Legislation recently introduced to Congress by Rep. Scott Peters (R-Calif.) seeks to increase the use of wireless technologies in healthcare to ultimately bring care costs down.
The bill--the "Health Savings Through Technology Act"--calls for the creation of a commission that would inventory existing data and examine any cost-savings attainable through the use of wireless health technologies. The commission then would devise a strategy for integrating the most successful tools into federal healthcare programs such as Medicare and Medicaid.
"The vast majority of Americans now use some sort of mobile device today," Peters said in an announcement touting the legislation. "San Diego is ahead of the curve in wireless healthcare discovery, so providing incentives for it supports economic growth in my district, and helps bend the cost curve across the country."
Peters called the federal government's current attempts at measuring the cost-effectiveness of technological innovation over time poor, adding that it serves as a "disincentive to innovation."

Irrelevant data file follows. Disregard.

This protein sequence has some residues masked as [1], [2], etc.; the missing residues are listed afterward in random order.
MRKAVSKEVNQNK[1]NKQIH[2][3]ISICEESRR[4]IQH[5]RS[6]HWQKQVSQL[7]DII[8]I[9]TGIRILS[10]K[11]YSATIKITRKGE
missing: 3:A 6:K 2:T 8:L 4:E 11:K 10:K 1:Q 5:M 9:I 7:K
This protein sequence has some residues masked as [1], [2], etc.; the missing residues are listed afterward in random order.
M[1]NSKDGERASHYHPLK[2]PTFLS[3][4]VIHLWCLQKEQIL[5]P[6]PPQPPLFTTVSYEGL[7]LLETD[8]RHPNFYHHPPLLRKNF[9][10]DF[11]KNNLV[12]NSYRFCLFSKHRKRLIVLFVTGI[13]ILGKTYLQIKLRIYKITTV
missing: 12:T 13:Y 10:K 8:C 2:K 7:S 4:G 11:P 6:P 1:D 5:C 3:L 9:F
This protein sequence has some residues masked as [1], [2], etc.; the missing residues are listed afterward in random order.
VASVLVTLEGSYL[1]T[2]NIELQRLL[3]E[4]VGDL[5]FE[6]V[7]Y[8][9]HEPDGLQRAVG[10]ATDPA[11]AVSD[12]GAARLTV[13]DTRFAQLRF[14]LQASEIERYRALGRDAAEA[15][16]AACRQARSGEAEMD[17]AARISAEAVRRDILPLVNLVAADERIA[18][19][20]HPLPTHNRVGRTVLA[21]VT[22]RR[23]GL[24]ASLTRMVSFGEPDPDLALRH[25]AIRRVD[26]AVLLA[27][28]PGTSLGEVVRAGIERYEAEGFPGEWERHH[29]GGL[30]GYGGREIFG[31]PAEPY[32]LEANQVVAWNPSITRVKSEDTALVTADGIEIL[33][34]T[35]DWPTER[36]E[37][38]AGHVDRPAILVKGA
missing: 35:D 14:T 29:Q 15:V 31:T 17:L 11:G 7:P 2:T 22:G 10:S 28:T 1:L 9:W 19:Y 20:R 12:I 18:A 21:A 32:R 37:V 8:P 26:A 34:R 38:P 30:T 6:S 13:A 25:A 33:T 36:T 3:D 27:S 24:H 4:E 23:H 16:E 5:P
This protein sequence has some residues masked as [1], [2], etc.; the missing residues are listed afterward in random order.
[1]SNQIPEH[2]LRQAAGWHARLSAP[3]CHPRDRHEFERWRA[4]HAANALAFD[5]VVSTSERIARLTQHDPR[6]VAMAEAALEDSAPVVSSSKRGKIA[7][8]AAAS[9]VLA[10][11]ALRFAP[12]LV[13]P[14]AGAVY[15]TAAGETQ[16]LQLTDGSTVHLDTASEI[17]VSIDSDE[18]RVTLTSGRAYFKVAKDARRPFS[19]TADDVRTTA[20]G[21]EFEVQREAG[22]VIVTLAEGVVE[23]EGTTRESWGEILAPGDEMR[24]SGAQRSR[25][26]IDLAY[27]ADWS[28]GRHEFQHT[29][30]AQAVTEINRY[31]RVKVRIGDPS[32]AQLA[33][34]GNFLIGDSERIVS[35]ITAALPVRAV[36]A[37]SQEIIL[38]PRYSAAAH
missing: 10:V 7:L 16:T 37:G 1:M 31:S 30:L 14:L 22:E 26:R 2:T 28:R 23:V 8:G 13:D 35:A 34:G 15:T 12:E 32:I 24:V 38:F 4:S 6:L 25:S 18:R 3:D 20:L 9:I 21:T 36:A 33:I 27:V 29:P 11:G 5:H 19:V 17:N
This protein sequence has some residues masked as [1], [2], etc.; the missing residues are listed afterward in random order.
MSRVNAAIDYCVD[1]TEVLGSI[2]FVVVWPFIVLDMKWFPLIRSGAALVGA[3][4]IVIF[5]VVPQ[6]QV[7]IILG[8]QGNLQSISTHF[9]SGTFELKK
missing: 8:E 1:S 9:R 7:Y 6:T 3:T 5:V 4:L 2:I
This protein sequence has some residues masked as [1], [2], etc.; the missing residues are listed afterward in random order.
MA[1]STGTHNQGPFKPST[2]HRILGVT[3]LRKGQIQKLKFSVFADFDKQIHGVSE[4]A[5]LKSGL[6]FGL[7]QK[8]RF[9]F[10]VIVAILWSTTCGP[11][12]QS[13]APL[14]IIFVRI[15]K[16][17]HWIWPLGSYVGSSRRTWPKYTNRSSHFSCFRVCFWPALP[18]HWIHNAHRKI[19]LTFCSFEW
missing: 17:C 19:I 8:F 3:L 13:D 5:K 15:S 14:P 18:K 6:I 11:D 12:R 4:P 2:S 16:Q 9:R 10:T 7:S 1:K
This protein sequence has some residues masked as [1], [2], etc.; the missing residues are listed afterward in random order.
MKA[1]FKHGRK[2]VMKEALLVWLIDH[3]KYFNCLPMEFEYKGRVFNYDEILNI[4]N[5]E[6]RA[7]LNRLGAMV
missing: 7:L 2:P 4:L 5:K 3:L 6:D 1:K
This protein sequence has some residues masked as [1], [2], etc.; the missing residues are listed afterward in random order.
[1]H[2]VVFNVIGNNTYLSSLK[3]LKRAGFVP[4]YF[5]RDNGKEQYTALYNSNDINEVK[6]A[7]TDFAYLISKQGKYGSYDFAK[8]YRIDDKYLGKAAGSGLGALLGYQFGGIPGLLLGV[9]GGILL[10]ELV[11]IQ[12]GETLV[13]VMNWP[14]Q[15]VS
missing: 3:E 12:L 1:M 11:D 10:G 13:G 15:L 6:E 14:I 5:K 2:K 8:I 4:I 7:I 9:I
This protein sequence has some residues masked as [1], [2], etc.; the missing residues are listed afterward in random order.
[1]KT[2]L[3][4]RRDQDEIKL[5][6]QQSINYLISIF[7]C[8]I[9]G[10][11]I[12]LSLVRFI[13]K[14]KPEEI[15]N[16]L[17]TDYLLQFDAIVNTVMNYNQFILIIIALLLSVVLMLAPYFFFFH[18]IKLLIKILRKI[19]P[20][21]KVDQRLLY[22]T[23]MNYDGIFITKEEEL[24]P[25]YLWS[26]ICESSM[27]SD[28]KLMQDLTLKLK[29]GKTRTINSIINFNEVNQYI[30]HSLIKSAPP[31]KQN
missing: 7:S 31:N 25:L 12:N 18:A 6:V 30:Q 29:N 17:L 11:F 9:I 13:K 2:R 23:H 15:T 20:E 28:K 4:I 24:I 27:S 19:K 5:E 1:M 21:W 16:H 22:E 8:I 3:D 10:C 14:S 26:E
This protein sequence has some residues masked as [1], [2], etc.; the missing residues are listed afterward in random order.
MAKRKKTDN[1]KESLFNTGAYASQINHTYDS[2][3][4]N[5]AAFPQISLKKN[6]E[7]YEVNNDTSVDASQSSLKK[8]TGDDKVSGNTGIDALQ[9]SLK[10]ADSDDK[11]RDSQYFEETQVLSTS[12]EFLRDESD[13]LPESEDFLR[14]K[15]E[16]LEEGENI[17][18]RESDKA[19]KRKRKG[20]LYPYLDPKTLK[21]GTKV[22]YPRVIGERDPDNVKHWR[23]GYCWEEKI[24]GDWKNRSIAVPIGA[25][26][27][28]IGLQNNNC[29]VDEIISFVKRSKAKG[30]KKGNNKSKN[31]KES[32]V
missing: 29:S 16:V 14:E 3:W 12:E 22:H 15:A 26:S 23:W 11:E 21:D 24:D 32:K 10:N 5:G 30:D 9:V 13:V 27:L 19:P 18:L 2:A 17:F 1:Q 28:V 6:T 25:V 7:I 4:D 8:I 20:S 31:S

The American Telemedicine Association offered support for the bill, saying in a statement that mobile technology has the potential to "fundamentally change healthcare delivery."
Earlier in November, Peters introduced legislation to improve access to telehealth services for active-duty military, retired veterans and their dependents by expanding reimbursement for such care--the 21st Century Care for Military & Veterans Act. He called that legislation a "commonsense approach" to care delivery.
In March, the "Fostering Independence Through Technology Act"--a bill aimed at boosting telehealth use to reduce hospital readmissions for Medicare beneficiaries in rural and underserved areas--was reintroduced to Congress by Sens. Amy Klobuchar (D-Minn.) and John Thune (R-S.D.). That legislation calls on the U.S. Department of Health & Human Services to develop pilot projects that will provide incentives for home health agencies that choose to use remote patient monitoring and communications technologies.
In January, American Telemedicine Association CEO Jonathan Linkous called the government a "lagging partner" for the telehealth industry in a blog post and said that government policies have proven to be the biggest barriers to telehealth deployment for two decades.